Letter: Freedom of worship versus our freedom of religion

Posted Online: Feb. 03, 2013, 6:00 am
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David Green, CEO of Christian retail store chains Hobby Lobby and Mardel, has recently filed a lawsuit against the Obama administration for its newly implemented HHS mandate.

The mandate requires employers to provide two abortion-causing drugs for their employees. As pro-life, Bible-believing Christians, the Green family requested an exemption. The request was denied, despite the fact that the government had issued several other similar exemptions to for-profit businesses for varying reasons other than religious beliefs.

Faced with crushing fines of $1.3 million a day beginning Jan. 1 if they refused to implement the mandate, the Greens were forced to take their case to court.

David Green and his family have endured much criticism from both secular and Christian parties for their decision to fight the mandate. There are many who would argue that although a Christian may have the freedom of private worship in America, as soon as he enters the realm of for-profit business he should be forced to abide by federal laws, regardless of his belief system.
This line of thinking is absurd and unconstitutional.

The First Amendment specifically grants American citizens the freedom of religion, not simply the freedom of worship, a phrase often used by President Obama in his speeches. Included in this freedom of religion is the right to operate one's property in accordance to one's religious beliefs. The federal government has no right to force an American citizen to choose between obeying the law and violating his beliefs.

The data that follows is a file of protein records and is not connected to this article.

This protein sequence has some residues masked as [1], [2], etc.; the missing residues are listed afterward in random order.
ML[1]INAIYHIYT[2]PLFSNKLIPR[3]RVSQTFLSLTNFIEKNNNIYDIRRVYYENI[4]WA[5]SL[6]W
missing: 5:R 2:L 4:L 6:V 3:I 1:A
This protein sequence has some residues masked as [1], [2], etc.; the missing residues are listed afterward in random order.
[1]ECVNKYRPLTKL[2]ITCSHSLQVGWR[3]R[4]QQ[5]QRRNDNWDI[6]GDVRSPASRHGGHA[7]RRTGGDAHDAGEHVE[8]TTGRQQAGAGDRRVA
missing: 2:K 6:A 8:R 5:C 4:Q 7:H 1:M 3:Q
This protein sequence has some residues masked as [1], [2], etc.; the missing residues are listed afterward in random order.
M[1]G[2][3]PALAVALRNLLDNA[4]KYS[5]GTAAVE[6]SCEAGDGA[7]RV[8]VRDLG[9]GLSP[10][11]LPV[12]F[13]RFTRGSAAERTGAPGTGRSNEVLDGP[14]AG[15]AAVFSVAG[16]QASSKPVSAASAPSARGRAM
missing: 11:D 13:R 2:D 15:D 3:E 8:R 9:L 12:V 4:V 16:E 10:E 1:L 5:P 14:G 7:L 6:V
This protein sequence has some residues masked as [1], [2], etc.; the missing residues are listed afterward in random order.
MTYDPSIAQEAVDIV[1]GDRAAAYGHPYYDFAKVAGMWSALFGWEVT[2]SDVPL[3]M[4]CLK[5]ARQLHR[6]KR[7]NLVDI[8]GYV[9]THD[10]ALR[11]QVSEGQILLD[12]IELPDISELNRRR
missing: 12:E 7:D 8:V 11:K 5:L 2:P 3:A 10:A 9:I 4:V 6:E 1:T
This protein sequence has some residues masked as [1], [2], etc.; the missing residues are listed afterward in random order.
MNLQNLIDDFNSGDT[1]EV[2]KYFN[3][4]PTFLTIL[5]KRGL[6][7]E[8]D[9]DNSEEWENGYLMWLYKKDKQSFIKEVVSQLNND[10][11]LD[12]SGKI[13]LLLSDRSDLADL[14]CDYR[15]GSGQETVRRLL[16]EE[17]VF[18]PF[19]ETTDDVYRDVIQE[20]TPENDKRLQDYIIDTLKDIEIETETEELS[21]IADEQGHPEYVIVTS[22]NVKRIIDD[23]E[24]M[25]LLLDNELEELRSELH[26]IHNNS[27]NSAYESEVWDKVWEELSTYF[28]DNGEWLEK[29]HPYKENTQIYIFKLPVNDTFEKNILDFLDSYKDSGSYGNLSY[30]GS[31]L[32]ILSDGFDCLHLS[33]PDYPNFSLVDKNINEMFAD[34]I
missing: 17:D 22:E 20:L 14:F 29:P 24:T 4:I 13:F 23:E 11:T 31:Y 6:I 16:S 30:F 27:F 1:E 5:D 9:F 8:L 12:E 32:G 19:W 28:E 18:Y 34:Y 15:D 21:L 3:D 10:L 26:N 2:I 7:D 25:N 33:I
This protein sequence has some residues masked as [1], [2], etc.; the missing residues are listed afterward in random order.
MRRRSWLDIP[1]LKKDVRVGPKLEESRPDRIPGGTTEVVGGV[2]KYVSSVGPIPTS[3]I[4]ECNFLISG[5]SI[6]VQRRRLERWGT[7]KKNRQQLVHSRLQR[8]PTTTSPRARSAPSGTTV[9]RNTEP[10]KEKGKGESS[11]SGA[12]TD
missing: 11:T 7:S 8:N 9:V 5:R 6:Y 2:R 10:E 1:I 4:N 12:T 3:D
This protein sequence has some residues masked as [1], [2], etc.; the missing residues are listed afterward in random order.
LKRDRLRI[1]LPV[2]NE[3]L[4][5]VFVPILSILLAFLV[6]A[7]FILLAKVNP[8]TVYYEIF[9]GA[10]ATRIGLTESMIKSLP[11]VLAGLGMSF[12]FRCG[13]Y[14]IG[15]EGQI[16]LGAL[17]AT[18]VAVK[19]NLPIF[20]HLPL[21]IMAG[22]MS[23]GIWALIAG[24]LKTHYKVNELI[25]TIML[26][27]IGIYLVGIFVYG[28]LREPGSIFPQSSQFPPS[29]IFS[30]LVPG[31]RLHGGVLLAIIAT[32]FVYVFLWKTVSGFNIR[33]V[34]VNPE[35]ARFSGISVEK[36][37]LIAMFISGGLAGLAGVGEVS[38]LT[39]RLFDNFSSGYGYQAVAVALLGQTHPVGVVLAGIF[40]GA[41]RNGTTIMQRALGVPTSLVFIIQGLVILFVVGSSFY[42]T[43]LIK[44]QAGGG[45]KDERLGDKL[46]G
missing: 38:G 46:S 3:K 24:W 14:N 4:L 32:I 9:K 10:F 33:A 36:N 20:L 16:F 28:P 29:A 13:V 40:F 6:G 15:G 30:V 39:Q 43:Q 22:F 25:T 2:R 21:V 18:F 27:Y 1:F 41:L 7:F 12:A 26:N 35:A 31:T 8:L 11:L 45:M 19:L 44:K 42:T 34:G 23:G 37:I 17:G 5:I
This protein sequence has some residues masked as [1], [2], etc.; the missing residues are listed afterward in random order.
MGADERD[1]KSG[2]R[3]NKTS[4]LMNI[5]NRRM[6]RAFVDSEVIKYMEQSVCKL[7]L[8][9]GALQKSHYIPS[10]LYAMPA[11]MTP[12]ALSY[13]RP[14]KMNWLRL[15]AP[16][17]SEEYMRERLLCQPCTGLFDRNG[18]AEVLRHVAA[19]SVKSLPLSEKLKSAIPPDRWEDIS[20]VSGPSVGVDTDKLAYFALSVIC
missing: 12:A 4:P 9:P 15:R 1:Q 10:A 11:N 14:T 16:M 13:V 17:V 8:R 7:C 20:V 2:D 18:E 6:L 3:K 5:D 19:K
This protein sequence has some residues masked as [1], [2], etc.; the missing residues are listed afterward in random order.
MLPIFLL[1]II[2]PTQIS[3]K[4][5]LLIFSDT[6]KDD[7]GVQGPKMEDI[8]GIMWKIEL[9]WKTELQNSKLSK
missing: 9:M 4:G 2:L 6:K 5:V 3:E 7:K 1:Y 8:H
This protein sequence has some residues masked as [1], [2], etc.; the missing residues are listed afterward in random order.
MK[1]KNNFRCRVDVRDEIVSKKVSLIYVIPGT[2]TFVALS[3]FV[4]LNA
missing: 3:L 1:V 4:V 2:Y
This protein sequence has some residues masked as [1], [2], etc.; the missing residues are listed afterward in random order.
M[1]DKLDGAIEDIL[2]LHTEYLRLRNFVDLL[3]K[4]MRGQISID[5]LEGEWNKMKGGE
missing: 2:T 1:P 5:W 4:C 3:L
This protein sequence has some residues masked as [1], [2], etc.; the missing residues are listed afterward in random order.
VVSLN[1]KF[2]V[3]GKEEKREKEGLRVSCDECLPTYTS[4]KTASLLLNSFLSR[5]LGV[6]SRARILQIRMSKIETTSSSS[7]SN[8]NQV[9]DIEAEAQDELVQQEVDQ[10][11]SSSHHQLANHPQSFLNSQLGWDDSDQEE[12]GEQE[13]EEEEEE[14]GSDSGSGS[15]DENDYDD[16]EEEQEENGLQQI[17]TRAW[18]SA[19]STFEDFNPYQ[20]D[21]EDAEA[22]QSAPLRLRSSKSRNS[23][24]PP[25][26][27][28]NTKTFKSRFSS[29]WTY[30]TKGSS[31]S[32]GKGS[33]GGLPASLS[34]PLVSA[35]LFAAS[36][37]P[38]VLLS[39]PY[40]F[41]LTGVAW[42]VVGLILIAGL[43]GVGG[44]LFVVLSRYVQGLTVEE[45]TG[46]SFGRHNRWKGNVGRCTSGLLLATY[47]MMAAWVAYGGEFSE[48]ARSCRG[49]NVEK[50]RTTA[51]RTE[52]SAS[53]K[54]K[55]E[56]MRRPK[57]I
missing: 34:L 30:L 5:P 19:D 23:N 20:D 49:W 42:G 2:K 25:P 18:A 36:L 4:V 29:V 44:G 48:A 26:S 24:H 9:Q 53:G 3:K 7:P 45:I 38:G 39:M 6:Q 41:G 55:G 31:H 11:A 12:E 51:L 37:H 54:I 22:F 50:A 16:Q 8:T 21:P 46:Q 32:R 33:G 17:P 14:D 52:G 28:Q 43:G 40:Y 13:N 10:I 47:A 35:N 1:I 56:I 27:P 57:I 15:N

Holly Gerboth,


Local events heading

  Today is Sunday, April 20, the 110th day of 2014. There are 255 days left in the year.

1864 -- 150 years ago: The attention of contractors is called to proposals for building a magazine. The building is to be erected on the south side of the island, above the railroad, nearly opposite Sinnit's ice houses.
1889 -- 125 years ago: Ladies patent leather tip shoes were selling for $3 at the M & K store, and men's spring overcoats were advertised at $7.50.
1914 -- 100 years ago: Fred Feuchter, of Davenport, was elected president of the Tri-City Post Office Clerks club, and Joe Goldsmith, of Rock Island, was named secretary treasurer.
1939 -- 75 years ago: Mass vaccination of more than 1,600 employed of the Rock Island Arsenal has been ordered by Col. Norman Ramsey after a 13-year-old daughter of the Arsenal manager became ill with smallpox.
1964 -- 50 years ago: The 1964 Scout-O-Rama of the Sac-Fox Council of Boy Scouts closed a two-day session last evening at the Rock Island Armory with 5,000 paid attendance.
1989 -- 25 years ago: "From the horse and buggy days ... to this" said Mercer County Sheriff Marvin Thirtyacre, waving his hand to indicate the sheriff's department facilities at the new $1.5 million Mercer County Jail in Aledo.

(More History)